Milindapañha

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File:King Milinda ask questions.jpg
King Milinda asks questions.

Template:PaliCanon The Milindapañha ("Questions of Milinda") is a text from the Khuddaka Nikaya (according to the Burmese version of the Pali canon).

Composed around the beginning of the Common Era, and of unknown authorship, the Milindapañha is set up as a compilation of questions posed by King Milinda to a revered senior monk named Nagasena. This Milinda has been identified with considerable confidence by scholars as the Greek king Menander of Bactria, in the dominion founded by Alexander the Great, which corresponds with much of present day Afghanistan. Menander's realm thus would have included Gandhara, where Buddhism was flourishing at that time.
What is most interesting about the Milindapañha is that it is the product of the encounter of two great civilizations — Hellenistic Greece and Buddhist India — and is thus of continuing relevance as the wisdom of the East meets the modern Western world. King Milinda poses questions about dilemmas raised by Buddhist philosophy that we might ask today.[1]

In his dialog with the King, the monk Nagasena uses the now famous simile of the chariot to explain the Buddhist concept of the no-self. Just as the chariot is not one singular independent thing, but it is composed of parts, in the same way, the self is not a singular independent entity, but it is likewise composed of parts. Just as the chariot comes into being based on mulitple causes and conditions, so does the self.

Text

The Milinda Pañha is included in the the Khuddaka Nikaya of the Burmese version of the Pali Canon.Template:Sfn

The text is not included in the Thai or Sri Lankan versions of the Pali Canon. However, the surviving Theravāda text is in Sinhalese script.

An abridged version is included in the Chinese Canon. The Chinese text titled the Monk Nāgasena Sutra corresponds to the first three chapters of the Milindapanha.Template:Sfn It was translated sometime during the Eastern Jin dynasty (317–420).[2]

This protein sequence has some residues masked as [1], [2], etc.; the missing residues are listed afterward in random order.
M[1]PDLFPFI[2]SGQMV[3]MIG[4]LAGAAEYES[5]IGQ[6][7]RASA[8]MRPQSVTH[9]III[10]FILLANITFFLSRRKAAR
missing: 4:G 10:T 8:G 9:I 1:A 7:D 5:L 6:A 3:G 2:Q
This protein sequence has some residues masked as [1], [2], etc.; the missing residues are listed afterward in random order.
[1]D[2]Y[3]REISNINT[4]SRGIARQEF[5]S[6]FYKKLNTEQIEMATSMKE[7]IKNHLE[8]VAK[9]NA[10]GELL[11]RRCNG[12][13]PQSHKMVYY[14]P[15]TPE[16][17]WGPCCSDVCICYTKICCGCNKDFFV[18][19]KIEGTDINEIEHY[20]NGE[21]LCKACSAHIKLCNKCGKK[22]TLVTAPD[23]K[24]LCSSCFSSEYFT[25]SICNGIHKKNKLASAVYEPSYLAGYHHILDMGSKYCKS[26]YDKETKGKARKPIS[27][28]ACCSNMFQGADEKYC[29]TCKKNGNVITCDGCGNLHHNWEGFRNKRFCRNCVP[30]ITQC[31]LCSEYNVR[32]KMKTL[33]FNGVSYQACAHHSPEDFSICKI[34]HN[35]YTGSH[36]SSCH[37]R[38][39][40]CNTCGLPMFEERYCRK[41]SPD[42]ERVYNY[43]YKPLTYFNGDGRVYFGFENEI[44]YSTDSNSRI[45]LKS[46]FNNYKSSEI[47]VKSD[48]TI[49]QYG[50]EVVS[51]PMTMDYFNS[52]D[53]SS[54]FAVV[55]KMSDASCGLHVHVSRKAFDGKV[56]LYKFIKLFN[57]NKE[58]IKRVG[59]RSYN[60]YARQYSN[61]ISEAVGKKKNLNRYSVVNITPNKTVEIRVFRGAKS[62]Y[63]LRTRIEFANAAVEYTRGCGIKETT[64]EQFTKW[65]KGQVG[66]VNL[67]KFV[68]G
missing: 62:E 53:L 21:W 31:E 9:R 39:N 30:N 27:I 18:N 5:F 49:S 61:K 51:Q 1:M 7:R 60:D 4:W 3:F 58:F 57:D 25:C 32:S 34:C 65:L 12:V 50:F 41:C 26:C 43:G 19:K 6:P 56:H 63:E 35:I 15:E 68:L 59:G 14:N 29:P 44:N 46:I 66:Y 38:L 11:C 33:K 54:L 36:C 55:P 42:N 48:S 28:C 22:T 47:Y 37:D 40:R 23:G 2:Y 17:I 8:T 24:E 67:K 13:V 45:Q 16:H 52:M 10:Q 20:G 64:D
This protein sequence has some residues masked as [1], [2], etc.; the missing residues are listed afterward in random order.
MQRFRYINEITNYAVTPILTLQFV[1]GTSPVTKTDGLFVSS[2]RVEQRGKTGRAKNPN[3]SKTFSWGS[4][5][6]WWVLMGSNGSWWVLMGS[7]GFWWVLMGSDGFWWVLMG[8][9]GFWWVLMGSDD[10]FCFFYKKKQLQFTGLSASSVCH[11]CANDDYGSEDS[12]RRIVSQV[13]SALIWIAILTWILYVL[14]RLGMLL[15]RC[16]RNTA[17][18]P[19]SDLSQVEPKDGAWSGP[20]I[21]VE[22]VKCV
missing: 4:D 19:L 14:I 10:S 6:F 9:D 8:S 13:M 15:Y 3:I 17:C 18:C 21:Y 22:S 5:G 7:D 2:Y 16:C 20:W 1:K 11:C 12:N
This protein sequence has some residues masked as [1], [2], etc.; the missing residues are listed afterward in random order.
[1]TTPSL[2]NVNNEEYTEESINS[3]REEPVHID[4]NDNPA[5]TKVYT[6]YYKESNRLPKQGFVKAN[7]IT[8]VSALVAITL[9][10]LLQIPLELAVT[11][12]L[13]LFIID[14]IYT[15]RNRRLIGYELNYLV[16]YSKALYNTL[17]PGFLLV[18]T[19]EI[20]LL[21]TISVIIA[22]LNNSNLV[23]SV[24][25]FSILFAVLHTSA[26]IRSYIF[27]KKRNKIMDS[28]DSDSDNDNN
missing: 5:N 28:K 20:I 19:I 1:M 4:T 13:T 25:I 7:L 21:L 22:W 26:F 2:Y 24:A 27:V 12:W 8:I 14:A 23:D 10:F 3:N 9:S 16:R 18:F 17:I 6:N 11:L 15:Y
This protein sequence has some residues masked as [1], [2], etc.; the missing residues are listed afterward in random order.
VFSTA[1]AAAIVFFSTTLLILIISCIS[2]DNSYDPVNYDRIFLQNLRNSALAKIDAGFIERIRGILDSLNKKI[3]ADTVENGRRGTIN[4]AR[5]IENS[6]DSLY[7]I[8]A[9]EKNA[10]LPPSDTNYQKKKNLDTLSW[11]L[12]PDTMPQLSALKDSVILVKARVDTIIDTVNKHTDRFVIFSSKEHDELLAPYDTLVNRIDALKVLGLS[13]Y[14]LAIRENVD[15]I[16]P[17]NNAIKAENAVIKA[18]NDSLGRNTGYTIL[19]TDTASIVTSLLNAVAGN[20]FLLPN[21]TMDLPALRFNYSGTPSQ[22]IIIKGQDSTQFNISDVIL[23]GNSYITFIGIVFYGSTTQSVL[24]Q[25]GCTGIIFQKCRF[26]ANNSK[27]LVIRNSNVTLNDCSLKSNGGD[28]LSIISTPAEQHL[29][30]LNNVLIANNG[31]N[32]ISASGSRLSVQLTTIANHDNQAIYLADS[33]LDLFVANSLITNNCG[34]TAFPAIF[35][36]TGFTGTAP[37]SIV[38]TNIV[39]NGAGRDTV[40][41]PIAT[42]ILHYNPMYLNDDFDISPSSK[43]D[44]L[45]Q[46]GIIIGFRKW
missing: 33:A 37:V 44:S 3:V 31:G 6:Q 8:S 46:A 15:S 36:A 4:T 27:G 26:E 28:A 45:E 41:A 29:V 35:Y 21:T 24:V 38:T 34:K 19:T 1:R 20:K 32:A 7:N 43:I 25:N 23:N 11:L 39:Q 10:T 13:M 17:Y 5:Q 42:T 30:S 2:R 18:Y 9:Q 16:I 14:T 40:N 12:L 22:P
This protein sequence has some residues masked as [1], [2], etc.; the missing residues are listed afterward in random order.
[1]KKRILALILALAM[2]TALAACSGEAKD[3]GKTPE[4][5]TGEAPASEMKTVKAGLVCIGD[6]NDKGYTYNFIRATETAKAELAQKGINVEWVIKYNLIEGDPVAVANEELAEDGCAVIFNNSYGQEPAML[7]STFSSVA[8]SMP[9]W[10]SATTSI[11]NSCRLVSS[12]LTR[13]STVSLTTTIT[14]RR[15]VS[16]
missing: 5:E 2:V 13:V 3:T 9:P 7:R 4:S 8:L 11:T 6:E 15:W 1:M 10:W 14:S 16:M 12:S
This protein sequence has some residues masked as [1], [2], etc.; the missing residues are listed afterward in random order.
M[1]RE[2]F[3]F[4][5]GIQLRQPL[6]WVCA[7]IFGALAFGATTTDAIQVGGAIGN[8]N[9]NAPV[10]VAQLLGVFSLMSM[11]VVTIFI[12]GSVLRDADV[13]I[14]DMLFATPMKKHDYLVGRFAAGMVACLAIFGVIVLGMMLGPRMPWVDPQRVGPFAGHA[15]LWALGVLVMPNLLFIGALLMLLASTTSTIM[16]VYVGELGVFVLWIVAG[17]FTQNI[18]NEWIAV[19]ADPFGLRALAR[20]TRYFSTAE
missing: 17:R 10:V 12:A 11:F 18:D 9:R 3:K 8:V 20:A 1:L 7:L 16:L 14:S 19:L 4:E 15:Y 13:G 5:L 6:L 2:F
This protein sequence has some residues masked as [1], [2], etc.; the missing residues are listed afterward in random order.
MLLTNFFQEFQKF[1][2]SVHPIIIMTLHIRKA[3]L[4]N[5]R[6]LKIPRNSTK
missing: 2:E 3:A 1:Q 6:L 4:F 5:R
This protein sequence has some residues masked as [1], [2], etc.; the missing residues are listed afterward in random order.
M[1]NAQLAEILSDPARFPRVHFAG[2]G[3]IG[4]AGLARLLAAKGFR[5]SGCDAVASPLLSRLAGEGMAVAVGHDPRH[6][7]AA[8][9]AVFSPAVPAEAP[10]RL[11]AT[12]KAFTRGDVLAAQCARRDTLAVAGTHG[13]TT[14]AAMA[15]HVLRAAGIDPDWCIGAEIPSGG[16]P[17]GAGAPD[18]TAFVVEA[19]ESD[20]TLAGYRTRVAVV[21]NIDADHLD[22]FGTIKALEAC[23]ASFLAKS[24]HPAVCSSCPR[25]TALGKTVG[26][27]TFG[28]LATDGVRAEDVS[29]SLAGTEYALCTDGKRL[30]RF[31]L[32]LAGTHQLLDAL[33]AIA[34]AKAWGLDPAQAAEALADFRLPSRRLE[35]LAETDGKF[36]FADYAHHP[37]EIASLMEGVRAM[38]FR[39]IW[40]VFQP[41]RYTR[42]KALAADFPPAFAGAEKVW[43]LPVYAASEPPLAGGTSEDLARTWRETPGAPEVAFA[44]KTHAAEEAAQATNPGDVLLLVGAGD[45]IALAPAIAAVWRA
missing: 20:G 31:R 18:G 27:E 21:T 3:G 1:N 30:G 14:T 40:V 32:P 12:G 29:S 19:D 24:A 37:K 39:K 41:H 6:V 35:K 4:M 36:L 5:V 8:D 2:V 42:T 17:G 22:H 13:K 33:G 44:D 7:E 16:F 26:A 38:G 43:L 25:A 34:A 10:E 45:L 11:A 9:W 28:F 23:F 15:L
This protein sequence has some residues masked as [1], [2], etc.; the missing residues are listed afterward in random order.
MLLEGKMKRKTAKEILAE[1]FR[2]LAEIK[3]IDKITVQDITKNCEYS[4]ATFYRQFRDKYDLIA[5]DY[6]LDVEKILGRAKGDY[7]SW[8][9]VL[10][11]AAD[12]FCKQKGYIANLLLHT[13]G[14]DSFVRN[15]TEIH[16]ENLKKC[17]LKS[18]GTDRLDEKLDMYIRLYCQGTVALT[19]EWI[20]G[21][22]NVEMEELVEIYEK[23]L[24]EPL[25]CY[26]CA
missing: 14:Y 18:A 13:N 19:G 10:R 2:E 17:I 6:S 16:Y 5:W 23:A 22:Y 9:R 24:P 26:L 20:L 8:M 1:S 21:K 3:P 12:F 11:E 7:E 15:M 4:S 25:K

History

It is generally accepted by scholarsTemplate:Sfn that the work is composite, with additions made over some time. In support of this, it is noted that the Chinese versions of the work are substantially shorter.[3]

The earliest part of the text is believed to have been written between 100 BCE and 200 CE.Template:Sfn The text may have initially been written in Sanskrit; von Hinüber suggests, based on an extant Chinese translation of Mil as well as some unique conceptulizations within the text, the text's original language might have been Gandhari.Template:Sfn However, apart from the Sri Lankan Pali edition and its derivatives, no other copies are known.

The oldest manuscript of the Pali text was copied in 1495 CE. Based on references within the text itself, significant sections of the text are lost, making Milinda the only Pali text known to have been passed down as incomplete.Template:Sfn

The book is included in the inscriptions of the Canon approved by the Burmese Fifth Council and the printed edition of the Sixth Council text.

Thomas Rhys Davids says it is the greatest work of classical Indian prose saying:

Template:Quote

Although Moriz Winternitz maintains that this is true only of the earlier parts.Template:Sfn

King Malinda

Kind Malinda has been identified as the Indo-Greek king Menander I of Bactria, who reigned from Sagala (modern Sialkot, Pakistan).